Such might be viewed as a statement of the obvious; but then, lost in our byzantine labyrinth of literary jargon, polemics, and the Emperor’s ever-new clothes, sometimes the obvious becomes the necessary. Moreover, Gumilev’s concept rhymes to a striking degree with something very characteristic of American poetry : the sharp-eyed, down-to-earth affection for, and attention to, things-in-themselves. Robert Frost rendered this strain (out of Emerson, Whitman, Dickinson) memorably and perhaps best : “The fact is the sweetest dream that labor knows.” In his introductory essay to the very popular (and still in print!) mid-20th century anthology, the Mentor Book of Major American Poets(1), Edwin Honig focused on the fond attention to particulars – the confluence of humble, everyday reality and poetic metaphor, in imagery – as the defining characteristic of American poetry (beginning with the Puritan poet Edward Taylor, and growing stronger from there). Imagistic realism, by itself, is an insufficient measure of American poetry (or any poetry) as a whole (in the same way that the Imagist movement of the early 20th-century had inherent limitations); however, when subsumed within the more general concept of integrity (as presented by Gumilev, Aristotle, Joyce), the architectonics of a national literature begin to become visible again (in outline or sketch) through the polemical mist.

In a recent study of Eliot, Pound, Stevens, and Williams(2), Harold Kaplan projects a similar sense of American poetry as integral and distinct, by contrasting Eliot’s and Pound’s attachment to traditional European cultural authority, with Stevens’ and Williams’ bent toward democratic humanism. Without referencing the Acmeists, Kaplan describes how Stevens’ notion of human “nobility” was part of an effort to define the social purposes of poetry in relation to more general ethical norms – that is, grounded in a similar “chaste integrity” of persons and things. (Interestingly, in an appendix, Kaplan underlines an affinity between the argument of his book, and a study by Michael Eskin, on the ethos and poetics of Emanuel Levinas, Paul Celan, and… Osip Mandelstam(3)). The integrity of both things and poems, according to Kaplan (and Levinas), is underwritten by the fundamental integrity of persons : and this ontology has consequences for theories of literature – for the status of reading, writing, language and meaning. Kaplan outlines a philosophical realism, grounded not in systemic abstraction, but in a sense of reality that begins, ends, and centers in consciousness – the reflective, affective, ethical, and expressive consciousness of the human person. Again, this affirmation of the distinct personhood of authors and readers is in harmony with what we have called the American (and Acmeist, and Joycean) affirmation of the chaste integrity of things-in-themselves – things, including art works.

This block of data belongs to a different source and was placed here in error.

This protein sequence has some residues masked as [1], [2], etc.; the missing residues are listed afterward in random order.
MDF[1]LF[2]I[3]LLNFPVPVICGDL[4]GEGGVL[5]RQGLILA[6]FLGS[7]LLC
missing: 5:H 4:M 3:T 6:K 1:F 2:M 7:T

Things, including poems. Rather than carry these proposals further into the realm of polemic, here I only want to suggest that such polemic might prove necessary, eventually. By this I mean that the more deliberately one defines the characteristics of an American literature, the more inevitably will disagreements follow – since we inhabit a contentious democratic culture, subject to change, growth and decline. Furthermore, as a critical perspective is articulated, its application to actual works (by both critics and poets) becomes more self-conscious and differentiated. The more it becomes possible to see the outlines of a particular poetic phenomenon, the more one begins to distinguish between the inherently aesthetic and the ideologically (or otherwise) tendentious. What I believe Gumilev’s Russian Acmeism(4) and Kaplan’s American humanism offer us are the beginnings of a “way of seeing” our own poetry – as independent art, grounded in imaginative freedom, in the substantial dignity of persons, and in the quiddity of things.

1) Mentor Book of Major American Poets, ed. by Oscar Williams and Edwin Honig (NY : Signet, 1962)
2) Kaplan, Harold. Poetry, politics, and culture : argument in the work of Eliot, Pound, Stevens and Williams (Brunswick, NJ : Transaction, 2007).
3) Eskin, Michael. Ethics and dialogue : in the works of Levinas, Bakhtin, Mandel’shtam, and Celan (NY : Oxford Univ. Press, 2001)
4) For an invaluable study of Acmeism and the poetics of Gumilev and Mandelstam, see : Justin Doherty, The Acmeist movement in Russian poetry : culture and the word (Oxford Univ. Press, 1995)